Proud Samoans ready to fly flag

By Deidre Fanene ,

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DISCUS THROWER: Alex Rose.

DISCUS THROWER: Alex Rose.

They might be based in the United States of America but two athletes getting ready to fly Samoa’s flag at the Rio Olympics are mighty proud of their heritage.

In fact, for discus athlete, Alex Rose and sprinter, Jeremy Dodson, representing Samoa is all part of their journey to know their roots more.

MALIE: Jeremy Dodson.

MALIE: Jeremy Dodson.

The President of the Samoa Athletics Incorporated, Tuala Tommy Stancil, said he is delighted to be able to have the duo put their hands up for Samoa. Both men have already qualified.

The 26-year-old Rose was born in the United States but his father, who migrated to the United States when he was 19, hails from Malaemalu Falealili.  

Rose has already represented Samoa at two World Championships, in 2013 and 2015. His personal best in discus is 63.23 metres (Naperville 2016).

Dodson’s father on the other hand hails from Malie.

He is a Samoan sprinter and competed in the 200 metres event at the 2011 and 2015 World Championships in Athletics in Daegu, South Korea and Beijing, China.

Dodson is a Bronze Medallist for the United States at Athletics at the 2011 Pan American Games – Men’s 4 × 100 metres relay.

 He competed in the 200 metres at the2011 World Championships in Athletics – Men’s 200 metres for the United States in Daegu, South Korea.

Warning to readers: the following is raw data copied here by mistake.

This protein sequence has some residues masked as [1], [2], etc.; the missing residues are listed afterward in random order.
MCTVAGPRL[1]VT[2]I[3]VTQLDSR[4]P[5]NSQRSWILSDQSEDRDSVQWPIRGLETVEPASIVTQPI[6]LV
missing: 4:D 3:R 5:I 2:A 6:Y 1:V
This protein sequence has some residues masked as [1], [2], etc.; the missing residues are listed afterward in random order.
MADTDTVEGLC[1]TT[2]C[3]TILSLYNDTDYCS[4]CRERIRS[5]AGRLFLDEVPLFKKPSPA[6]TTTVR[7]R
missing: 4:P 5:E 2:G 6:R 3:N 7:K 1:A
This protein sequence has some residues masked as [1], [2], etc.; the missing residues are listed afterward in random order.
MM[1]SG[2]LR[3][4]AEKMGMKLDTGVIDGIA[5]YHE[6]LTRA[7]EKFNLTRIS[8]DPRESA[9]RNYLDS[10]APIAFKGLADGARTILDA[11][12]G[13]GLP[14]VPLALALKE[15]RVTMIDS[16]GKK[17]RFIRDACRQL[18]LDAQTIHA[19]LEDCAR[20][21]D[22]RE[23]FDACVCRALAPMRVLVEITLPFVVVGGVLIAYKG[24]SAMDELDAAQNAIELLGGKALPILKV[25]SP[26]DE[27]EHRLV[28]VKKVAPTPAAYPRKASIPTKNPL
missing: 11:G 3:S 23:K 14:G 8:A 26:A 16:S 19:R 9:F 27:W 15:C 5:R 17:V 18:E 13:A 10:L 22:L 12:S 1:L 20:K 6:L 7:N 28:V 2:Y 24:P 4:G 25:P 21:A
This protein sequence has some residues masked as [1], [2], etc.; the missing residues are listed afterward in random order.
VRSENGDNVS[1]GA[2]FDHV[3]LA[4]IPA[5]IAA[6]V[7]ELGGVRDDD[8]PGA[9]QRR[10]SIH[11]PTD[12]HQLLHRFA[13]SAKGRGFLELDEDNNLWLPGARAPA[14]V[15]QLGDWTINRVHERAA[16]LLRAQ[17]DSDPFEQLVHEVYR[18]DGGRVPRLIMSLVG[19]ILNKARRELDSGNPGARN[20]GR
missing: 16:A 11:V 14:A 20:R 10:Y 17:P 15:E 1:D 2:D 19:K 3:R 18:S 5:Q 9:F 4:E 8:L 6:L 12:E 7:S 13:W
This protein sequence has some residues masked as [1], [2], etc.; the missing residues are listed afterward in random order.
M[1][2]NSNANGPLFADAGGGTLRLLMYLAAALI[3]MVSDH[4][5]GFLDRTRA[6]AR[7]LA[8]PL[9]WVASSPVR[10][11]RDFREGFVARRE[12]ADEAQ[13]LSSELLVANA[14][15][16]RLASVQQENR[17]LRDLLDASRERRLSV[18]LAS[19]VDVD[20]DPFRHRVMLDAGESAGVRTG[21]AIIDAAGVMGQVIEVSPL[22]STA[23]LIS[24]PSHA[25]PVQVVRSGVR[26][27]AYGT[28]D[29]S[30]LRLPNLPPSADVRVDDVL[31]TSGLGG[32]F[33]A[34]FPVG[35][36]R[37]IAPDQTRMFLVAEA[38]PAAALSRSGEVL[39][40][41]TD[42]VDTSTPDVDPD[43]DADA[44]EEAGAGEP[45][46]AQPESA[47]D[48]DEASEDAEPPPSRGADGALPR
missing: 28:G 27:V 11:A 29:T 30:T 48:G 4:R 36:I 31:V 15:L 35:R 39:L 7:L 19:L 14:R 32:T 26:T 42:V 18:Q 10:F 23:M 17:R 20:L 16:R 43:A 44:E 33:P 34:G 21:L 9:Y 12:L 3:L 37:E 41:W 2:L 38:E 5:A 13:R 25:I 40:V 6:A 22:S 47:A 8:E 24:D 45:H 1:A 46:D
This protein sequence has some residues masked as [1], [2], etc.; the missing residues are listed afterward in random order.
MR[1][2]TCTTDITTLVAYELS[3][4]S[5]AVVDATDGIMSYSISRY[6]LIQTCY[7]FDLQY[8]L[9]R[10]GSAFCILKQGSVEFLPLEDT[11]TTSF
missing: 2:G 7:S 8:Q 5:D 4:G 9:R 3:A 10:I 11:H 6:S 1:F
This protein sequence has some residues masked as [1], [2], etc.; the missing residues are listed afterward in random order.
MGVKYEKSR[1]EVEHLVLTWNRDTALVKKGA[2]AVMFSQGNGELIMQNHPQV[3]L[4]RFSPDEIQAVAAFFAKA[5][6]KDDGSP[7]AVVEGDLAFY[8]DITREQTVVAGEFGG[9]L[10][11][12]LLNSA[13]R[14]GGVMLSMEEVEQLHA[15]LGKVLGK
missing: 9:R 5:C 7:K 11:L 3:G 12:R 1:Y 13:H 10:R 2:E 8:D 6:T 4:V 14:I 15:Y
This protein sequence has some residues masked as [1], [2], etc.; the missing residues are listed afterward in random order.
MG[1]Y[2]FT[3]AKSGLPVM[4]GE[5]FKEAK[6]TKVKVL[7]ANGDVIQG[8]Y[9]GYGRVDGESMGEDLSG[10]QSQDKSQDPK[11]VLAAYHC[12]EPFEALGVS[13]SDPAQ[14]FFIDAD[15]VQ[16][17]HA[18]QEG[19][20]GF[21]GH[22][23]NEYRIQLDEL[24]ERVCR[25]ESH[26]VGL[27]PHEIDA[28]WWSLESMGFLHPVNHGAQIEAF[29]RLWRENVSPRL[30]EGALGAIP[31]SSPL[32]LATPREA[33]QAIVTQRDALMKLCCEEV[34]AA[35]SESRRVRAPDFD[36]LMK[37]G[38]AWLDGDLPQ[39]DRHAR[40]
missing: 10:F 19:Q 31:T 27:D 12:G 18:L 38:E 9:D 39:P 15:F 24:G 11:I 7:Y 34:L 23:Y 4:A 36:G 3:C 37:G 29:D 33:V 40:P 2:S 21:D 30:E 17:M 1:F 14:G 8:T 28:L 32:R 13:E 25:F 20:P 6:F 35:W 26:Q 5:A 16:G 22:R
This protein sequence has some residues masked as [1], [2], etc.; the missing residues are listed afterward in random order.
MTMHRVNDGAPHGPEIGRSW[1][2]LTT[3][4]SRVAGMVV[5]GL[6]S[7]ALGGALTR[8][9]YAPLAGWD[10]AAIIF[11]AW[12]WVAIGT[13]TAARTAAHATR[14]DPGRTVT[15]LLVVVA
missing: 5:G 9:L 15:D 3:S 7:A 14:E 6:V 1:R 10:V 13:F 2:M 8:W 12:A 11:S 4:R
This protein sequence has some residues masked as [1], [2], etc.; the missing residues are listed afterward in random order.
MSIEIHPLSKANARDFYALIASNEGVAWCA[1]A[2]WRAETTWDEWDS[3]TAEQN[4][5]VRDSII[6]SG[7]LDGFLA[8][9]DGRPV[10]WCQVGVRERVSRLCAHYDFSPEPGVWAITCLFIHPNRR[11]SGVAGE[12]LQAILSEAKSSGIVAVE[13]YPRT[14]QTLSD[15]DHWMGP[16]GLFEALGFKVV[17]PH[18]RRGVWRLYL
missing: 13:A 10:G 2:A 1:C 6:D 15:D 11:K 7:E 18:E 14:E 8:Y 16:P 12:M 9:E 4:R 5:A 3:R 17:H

“Alex Rose recently threw a 65-72meters in discus which qualified him for the Rio Olympic and also for the U.S team but he still insisted on coming to represent Samoa,” said Tuala.

“At the moment he is ranked number 8 in the world and he is working extremely hard in the States to prepare for the Olympics.”

MALIE: Jeremy Dodson.
MALIE: Jeremy Dodson.

Tuala said Dodson is also working hard and the athletes can hardly wait for Rio.

 “Both athletes will be heading straight to the Olympics from the States to save money and I will be meeting them there,” said Tuala.

In the long run, Tuala said the goal is have locally based athletes qualify for these big competitions.

“The reality now is that we don’t have the facilities, we don’t have the coaching expertise, we don’t have the competition level which is a must and it is very important that we should have that,” he said.

“Whereas with these, two there are competitions every week and so that gives them the opportunity to build up their skills.

“[But] the one thing that I am thankful for is that these two have decided to represent Samoa and they have both qualified for the Olympics on their merits so that is very good.”

Tuala went on to say that this is something as the President of the Samoa Athletic Incorporated and the government of Samoa needs to look at.

“This is something that we are looking at in the future but it’s very hard because like I said we just don’t have the infrastructure to train our athletes for these kinds of competitions,” he said.

“Yes we have the infrastructure for Commonwealth level but not in the Olympic level.

“It is totally different at the Olympic level. This is he highest level in sports and for us as a small country this is another thing that we need to look at.

“We need to build up our infrastructure to the Olympic level because this is what happens when all the other countries are getting ready for Olympic us on the other hand don’t have athletes because we are just not on that level yet.

“In future I hope that we don’t have to go through this issue again because we need our local people to represent Samoa to other countries.

 “So if these two hadn’t decided to represent Samoa we wouldn’t be able to have anyone for the Rio.

“And so I am very thankful for these two for deciding to represent Samoa in the Rio and hopefully we will be able to get medals from the event.”

© Samoa Observer 2016

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